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Celebrate The Small Things

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Celebrate The Small Things is a weekly blog hop, wherein we post our celebrations each Friday, no matter how big or small. You can sign up here. Thanks to our host Lexa Cain and her co-hosts L.G. Keltner @ Writing Off The Edge and Katie @ TheCyborgMom for continuing what VikLit started!

 

This week, I’m celebrating:

  1. Getting help where you least expected it. I’ve been distracted of late due to some troubling news. I ended up sharing it with a colleague of mine (not something I normally do), and to my surprise, got some pretty useful advice from her. Whether or not they would work, I don’t know, but I suppose I’m celebrating more the fact that she actually took the time to give the matter some thought when I only mentioned it in passing.

  2. My mom’s cataract surgery went well.

  3. The weekend! It feels like it’s been a long, slog of a week and I’m so ready for the break.

 

What are you celebrating this week? Have you had someone go above and beyond what you expected of them? Anything you got planned this weekend? Hope you all have a good one!

 


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Author Interview Series: Behind The Scenes with Callum McLaughlin

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Everyone’s journey to publication is different and unique. In Behind The Scenes, I interview writers who tell us how they started and got to where they are today. With the knowledge that comes from experience, they share their words of wisdom with us. If you’re a writer, I’d love to hear about your journey! Please contact me here if you’re interested in being interviewed. New interviews featured every second and last Monday of the month.

Callum McLaughlin writes gripping suspense thrillers and is also a published poet in his own right. His latest offering, Seeking Solace, showcases his talent in a collection of sixty poems.

 

1. Tell us a bit about your writing journey. How did you get started, and how did you get to where you are now?

I first started out professionally a few years ago. I volunteered my time at a local magazine, gaining experience in various forms of research and writing, as well as undertaking a short photo-journalism course. With this training on my CV, I started to work on a freelance basis, allowing me the perfect balance of time to also work on my own creative writing.

 

2. Anything you would’ve done differently if you could do it all over again?

Probably not, to be honest. Things have gone fairly well thus far and I’m happy to keep working away at my craft, hopefully learning and improving as I go.

 

3. What advice would you give to new and aspiring writers?

The most obvious yet crucial piece of advice is simply to write. It’s surprising how many people want to but never actually get around to it, constantly coming up with excuses or reasons why we think it will never happen. As they say, you can edit a load of rubbish but you can’t edit a blank page: Just write, write, and write some more.
Other than that, I’d say it’s just as important to read. The more you surround yourself with literature, the more your own style and voice can develop.

 

4. Is there any book you’ve written that is particularly special to you? Which one and why?

They’re all special to me in their own way and I suppose they always will be. I would say that my most recent release, Seeking Solace, feels particularly precious right now. Being my first poetry collection, it was a real tick on the bucket list and something I’d have scarcely believed possible a few years ago.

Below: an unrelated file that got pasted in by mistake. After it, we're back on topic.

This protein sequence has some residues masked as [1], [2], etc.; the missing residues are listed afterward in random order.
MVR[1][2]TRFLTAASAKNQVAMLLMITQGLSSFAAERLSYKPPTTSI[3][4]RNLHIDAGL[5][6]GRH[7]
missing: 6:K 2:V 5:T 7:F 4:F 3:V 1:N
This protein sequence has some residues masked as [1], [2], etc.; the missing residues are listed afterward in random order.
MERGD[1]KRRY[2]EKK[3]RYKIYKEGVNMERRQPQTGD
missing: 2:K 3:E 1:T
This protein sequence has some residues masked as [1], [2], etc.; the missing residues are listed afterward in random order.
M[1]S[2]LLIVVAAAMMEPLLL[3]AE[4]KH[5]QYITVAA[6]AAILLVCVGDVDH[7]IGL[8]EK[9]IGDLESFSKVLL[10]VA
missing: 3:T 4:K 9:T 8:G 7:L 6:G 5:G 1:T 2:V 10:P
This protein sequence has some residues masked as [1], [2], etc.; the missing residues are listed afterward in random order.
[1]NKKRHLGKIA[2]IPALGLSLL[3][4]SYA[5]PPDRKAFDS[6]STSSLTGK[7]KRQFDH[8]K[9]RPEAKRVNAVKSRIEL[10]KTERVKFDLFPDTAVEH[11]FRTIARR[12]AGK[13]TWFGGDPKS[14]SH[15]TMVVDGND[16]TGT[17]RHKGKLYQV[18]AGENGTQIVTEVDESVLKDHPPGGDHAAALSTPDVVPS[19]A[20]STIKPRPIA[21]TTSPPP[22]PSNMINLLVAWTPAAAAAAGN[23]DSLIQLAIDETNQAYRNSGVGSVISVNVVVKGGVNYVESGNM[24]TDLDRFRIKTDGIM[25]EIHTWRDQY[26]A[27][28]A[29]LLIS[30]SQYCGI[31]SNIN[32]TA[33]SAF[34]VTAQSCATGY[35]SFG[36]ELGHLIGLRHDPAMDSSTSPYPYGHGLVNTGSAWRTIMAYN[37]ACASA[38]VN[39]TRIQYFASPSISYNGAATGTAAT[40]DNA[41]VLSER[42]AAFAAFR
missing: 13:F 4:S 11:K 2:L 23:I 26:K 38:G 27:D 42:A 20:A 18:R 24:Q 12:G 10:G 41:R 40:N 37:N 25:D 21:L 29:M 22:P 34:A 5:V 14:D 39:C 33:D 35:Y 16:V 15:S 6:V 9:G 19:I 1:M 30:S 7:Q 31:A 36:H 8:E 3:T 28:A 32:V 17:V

5. Who would you say is your favorite character(s) from your books, and why? What is it about this character that makes him/her tick?

Like with the books themselves, it’s tough to single out any one character. My two protagonists, Eva and Abi – from The Vessel and False Awakening respectively – are very special to me because they carry their particular stories, and though their circumstances are very different, they are both ordinary people who find themselves in extraordinary situations and simply strive to do the best they can.

 

6. Tell us about your latest project. What are you working on at the moment, and what can we expect from it?

I’ve been enjoying the release of Seeking Solace recently but as for current works in progress, I’m writing poetry as ever and have a new piece of fiction in the planning stages. It’s something totally different from what I’ve done before that I’m getting very excited about delving into.

 

7. Are you self-pubbed or traditionally published? What made you go for this model? What advice/tips can you share with writers working towards the same goal?

I’m self-published thus far. It’s not to say I don’t see the merits and drawbacks in both routes, it’s just been what I believed was right for me and my books up until this point, which is the approach I will always take. I was attracted to the notion of taking things at my own pace and keeping control of my own work, which felt right particularly when entering the industry for the first time.

To anyone looking to follow a similar path, I’d say set clear goals to keep yourself motivated, as being your own boss can be both a blessing and a curse, but also don’t be afraid to change your mind if need be (that is, after all, the beauty of self-publishing). Aside from that I think the most important thing is to surround yourself with good people. Be they online or offline, feeling part of a like-minded community will pay dividends when it comes to the big release day. It can be all too easy to write away for months without so much as breathing a word of your intentions to publish, but you’ll be thankful for the helping hand and moral support later down the line.